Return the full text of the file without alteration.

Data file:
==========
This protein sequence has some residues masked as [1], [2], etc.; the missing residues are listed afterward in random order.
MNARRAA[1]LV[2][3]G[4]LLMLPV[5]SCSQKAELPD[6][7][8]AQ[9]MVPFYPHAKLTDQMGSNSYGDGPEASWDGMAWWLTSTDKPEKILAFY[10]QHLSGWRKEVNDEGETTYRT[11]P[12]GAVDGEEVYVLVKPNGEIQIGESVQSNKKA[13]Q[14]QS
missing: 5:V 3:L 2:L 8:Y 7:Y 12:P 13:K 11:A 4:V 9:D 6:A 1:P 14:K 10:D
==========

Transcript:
This protein sequence has some residues masked as [1], [2], etc.; the missing residues are listed afterward in random order.
MNARRAA[1]LV[2][3]G[4]LLMLPV[5]SCSQKAELPD[6][7][8]AQ[9]MVPFYPHAKLTDQMGSNSYGDGPEASWDGMAWWLTSTDKPEKILAFY[10]QHLSGWRKEVNDEGETTYRT[11]P[12]GAVDGEEVYVLVKPNGEIQIGESVQSNKKA[13]Q[14]QS
missing: 5:V 3:L 2:L 8:Y 7:Y 12:P 13:K 11:A 4:V 9:D 6:A 1:P 14:K 10:D